This information is furnished because we feel that the current rules will turn away more shooters than will join us. I asked a couple of our guys if they would give up a cheap rest that they own and spend money on another bag and some carpenter work to get it to the proper height. They will not! Regardless of the outcome we will shoot and turn no shooter away who in our eyes has no significant advantage.

Please let Chris know if our scores should be counted. Or if we should just run our local match.

Score Line rules

.177, .20 and .22 calibers are allowed.
The rifle must be completely unmodified.
Only adjustments listed in the owners manual are allowed (plus adding a scope).
Any power level is allowed.
Any weight rifle is allowed.
MSRP for air rifle, scope rings and scope not to exceed $700.00USD.
All power plants are allowed, springer, SSP, MSP, CO2 and PCP.
No mechanical front rest or one piece rest.
Shooting will be off bags only.
International scoring rules will apply.
Target distance will be 25 meters.

PSC Modified Rules

.177, .20 and .22 calibers are allowed.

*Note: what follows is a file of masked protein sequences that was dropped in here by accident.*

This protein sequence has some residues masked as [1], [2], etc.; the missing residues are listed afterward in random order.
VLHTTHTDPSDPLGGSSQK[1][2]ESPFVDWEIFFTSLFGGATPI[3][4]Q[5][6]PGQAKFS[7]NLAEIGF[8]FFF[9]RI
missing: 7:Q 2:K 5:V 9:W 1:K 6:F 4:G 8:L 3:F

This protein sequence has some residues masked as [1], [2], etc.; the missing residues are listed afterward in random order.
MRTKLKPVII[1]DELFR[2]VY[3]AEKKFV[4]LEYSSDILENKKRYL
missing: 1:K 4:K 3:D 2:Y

The rifle must have no Internal Modifications
Only adjustments listed in the owners manual are allowed (plus adding a scope). Front and rear metalic sights may be removed,
Barrel band or obstructions that prevent scope mounting can be removed.
Any power level is allowed.
Any weight rifle is allowed.
MSRP for air rifle, scope rings and scope not to exceed $700.00 USD. Match Director my allow slightly higher amount if no significant advantage is the result.
All power plants are allowed, springer, SSP, MSP, CO2 and PCP. All PCP Rifles must NOT have a regulator.
We see no need to restrict what is between the bags where forearm of the rifle rest and the bench. A piece of wood a piece of other material necessary to raise the level of their rifle or
Any rest or object may be used between the bags and the bench (as long as no adjustments to this support are made during the match).
Adjustment as to vertical and lateral adjustments may only be made using the rear bag.
International scoring rules will apply.
Target distance will be 25 meters.

Bob Z ShootN' Air rifle bench rest competition since early 90's.

04-08-2012, 04:48 PM
Bob (and Steve),
If your rules will encourage two more shooters to join in, I say let them shoot and let your scores stand. We need to grow this organization and the sport, not chase people away!

04-08-2012, 07:48 PM
Thanks Todd,

I am not just trying to have my way. I have had all of our shooters come to shoot by invitation and none could shoot without change to their equipment or the purchase of additional equipment. I have not heard from the indoor guys yet. I know that at least one was attracted to the game for the low entry cost. I think that it was easy for him to fit the rules as he purchased specifically for this class and rules.